Reflection: Your Superman Is Too Small

IMG_1916My wife has a flag in our yard during the warm months. It features the Peanuts gang, dancing their little, undersized legs off, and it’s emblazoned, “Dance like no one is watching.” Many of us are nervous about dancing in front of others. I know I am. I can’t. I have no rhythm. I have no grace. My best dance moves, I was once told by a dear friend, resemble those of a geriatric drag queen.

And yet what is the point of dancing? To celebrate. To exercise. To let go and let the music carry you away. If you’re dancing to impress people, you’re either doing it wrong, or you’re drawing a wage on Broadway. In the latter case it’s fine to dance to impress. It’s what you’re paid for. Otherwise, you’re missing the point. The lesson carries over to many other areas of life. You shouldn’t only dance like no one is watching, you should enjoy all the areas of your life that you’re meant to enjoy without worrying about what others are thinking. Worrying doesn’t improve your performance, and it can only diminish your enjoyment, ever.

Science Fiction, Fantasy, and super-hero comics are all genres which are meant to be enjoyed. They’re also all genres in which, historically, the fans haven’t worried too much about what other people thought of them. We know we’re different. We like being different. We revel in being different.

But, increasingly it seems that both we and the artists who create new works in these genres are becoming very, very concerned with what other people think. It’s not improving our enjoyment as readers, viewers or listeners, and its not improving our performance as writers, artists or producers. Nowhere is this more evident than in the movie I ranted about last week, the box-office-record-breaking Man of Steel. Indeed, I was partially inspired to write this column by a point made by Chris Sims in his excellent review of the film, wherein he says, “Every single problem with Man of Steel has its roots in a desire to be aggressively ‘adult’ in the dumbest possible way.”

Sims nails it right there. That’s my concern. Our genres were our childhood playgrounds, where we contemplated the impossible and improbable with unrestrained joy. We didn’t care what our non-enlightened friends and relations thought. So what if the kid on the bus said that Steve Austin would destroy his spine using his bionic arm to life a bus? I knew the writers had an answer to that challenge, because I knew the writers were smarter than that kid on the bus. More, I knew Steve Austin was make believe. That’s what made him fun. I didn’t need his stories to play by the rules of the real world I lived in. The real world I lived in was kinda boring. That’s why I watched The Six Million Dollar Man, read The Avengers and The Justice League, and fantasized about being aboard the Starship Enterprise or the Jupiter II.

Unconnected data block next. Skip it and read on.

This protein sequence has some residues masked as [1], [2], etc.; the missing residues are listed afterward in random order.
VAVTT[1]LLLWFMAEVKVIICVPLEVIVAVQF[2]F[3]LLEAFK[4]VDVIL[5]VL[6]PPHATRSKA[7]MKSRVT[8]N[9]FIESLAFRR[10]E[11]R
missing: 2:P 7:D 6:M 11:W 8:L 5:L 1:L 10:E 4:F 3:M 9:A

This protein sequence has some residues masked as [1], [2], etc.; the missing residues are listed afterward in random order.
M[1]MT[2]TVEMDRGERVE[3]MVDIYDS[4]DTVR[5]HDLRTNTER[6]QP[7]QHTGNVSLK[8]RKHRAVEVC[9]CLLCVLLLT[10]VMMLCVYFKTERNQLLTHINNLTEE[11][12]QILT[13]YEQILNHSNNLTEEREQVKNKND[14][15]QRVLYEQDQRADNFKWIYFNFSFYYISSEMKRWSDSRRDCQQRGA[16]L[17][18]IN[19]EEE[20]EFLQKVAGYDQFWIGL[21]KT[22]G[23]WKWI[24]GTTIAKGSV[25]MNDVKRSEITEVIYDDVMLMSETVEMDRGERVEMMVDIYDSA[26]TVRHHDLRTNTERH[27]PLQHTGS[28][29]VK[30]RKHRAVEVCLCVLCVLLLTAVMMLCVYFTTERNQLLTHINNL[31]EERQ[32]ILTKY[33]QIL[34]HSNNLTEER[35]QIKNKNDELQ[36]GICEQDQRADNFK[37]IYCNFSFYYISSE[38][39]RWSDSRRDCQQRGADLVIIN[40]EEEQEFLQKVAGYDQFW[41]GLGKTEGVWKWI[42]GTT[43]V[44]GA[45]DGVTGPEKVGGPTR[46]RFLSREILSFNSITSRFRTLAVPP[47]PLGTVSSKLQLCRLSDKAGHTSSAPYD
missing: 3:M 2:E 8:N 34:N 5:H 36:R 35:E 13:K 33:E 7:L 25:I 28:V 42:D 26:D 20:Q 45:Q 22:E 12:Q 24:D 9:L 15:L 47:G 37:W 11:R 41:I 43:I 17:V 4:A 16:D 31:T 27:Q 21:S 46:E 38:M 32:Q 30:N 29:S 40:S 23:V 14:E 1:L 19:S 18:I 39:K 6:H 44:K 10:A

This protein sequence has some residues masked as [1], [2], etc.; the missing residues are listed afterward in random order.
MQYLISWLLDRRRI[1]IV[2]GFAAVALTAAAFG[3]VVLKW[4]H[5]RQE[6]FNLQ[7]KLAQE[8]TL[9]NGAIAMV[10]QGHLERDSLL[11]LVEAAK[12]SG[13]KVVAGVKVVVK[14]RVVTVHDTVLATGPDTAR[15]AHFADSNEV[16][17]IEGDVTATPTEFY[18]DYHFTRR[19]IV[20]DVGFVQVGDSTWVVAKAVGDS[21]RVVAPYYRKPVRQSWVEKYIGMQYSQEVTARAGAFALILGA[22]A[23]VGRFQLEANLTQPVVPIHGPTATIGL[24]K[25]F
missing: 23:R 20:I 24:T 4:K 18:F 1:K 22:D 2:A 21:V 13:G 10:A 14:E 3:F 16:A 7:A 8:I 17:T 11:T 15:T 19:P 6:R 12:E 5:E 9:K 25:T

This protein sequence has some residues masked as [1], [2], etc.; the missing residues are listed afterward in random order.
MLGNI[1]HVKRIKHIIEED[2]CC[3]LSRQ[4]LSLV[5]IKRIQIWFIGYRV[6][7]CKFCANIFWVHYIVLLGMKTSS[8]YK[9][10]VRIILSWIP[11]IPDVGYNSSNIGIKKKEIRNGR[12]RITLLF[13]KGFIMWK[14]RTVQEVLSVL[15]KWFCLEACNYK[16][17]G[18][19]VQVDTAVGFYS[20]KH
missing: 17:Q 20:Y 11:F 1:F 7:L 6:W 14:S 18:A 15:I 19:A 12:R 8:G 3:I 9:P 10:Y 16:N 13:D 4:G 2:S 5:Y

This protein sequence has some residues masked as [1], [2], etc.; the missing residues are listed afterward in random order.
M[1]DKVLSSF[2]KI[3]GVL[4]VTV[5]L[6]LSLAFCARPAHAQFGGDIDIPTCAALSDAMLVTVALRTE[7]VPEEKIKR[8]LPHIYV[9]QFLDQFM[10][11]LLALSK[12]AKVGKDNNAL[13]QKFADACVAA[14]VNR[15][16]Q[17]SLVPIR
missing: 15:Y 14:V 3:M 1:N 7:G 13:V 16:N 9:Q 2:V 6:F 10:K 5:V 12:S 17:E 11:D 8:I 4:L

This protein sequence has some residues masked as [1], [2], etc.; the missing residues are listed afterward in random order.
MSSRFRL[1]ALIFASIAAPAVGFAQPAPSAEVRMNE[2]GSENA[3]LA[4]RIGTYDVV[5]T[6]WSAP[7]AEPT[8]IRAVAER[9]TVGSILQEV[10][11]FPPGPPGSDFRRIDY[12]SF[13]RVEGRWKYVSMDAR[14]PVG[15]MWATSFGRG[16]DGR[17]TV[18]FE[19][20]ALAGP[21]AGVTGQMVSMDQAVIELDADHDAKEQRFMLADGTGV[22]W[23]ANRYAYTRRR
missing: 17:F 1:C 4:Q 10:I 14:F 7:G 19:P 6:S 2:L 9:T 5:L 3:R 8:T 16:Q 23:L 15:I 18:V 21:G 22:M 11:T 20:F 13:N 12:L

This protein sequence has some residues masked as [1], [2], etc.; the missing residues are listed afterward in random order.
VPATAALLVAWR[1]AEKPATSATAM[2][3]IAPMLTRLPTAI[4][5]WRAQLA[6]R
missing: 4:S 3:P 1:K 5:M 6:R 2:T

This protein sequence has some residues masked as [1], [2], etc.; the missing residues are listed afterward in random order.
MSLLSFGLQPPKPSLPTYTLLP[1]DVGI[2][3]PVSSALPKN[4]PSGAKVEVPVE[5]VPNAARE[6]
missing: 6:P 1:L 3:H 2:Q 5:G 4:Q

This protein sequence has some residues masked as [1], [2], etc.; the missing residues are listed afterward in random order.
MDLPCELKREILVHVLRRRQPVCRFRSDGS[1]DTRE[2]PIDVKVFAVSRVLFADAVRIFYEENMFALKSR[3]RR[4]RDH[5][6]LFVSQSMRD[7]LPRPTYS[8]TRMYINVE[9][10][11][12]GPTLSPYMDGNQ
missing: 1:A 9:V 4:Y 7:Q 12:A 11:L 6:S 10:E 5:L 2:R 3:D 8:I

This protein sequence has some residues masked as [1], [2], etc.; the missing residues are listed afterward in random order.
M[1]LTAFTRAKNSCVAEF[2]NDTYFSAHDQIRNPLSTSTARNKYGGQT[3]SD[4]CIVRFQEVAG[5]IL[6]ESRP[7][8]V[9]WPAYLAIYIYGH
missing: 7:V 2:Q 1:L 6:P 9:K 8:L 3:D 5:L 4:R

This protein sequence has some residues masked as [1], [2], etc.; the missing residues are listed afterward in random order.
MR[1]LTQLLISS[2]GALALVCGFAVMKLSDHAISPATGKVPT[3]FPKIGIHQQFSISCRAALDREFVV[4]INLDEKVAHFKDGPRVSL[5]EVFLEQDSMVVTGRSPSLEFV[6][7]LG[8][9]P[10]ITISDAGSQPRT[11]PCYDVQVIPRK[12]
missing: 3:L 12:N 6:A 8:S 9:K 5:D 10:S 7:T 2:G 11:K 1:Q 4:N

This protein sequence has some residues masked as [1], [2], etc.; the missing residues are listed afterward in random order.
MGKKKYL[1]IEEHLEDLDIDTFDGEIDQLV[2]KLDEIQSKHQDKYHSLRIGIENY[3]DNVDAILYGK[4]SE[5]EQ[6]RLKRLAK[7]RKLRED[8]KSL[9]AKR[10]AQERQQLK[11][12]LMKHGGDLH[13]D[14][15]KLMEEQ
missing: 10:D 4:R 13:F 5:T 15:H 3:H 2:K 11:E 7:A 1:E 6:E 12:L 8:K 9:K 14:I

But now we live in an age where our fantastic fiction is intentionally drained of its creative energy so that it will fit inside the tiny little box which some bunch of marketing professionals think defines the emotional and intellectual scope of the public at large. The public doesn’t want too much talk because it bores them and makes them feel dumb. They don’t want too much morality because they want to feel they’re moral enough already. And we (as creators and fans) don’t want there to be anything that can be called silly, childish or (gasp!) unbelievable in our stories, because the general public might then make fun of us.

In other words, we’ve surrendered. Given in. Handed to the bullies permission to look down on us, and promised to try like hell to live up to the bullies’ standards, whatever they may be. The result? We make films like Man of Steel: pointlessly violent, devoid of color, humor and imagination. We’re trying to make Superman (and all the rest) cool enough for the other kids to like them.

The result of the result? Your Superman Is Too Small.

I borrow the title from a work of theology which is older than I am, and which I haven’t read. But it’s a helluva a title: Your God Is Too Small. The gist of that non-fiction work (in case you didn’t know that theology is non-fiction) is that the traditional concepts of God are too limited and narrow, they don’t fit the needs of a modern  human being. Ironically, as noted by theologian Karen Armstrong, one of the ways the human race in the 20th and 21st centuries has fulfilled its need for myth as gods become obsolete is to create fictional deities and heroes. Unlike myths told by previous generations, we know ours are made up; but that doesn’t diminish their power.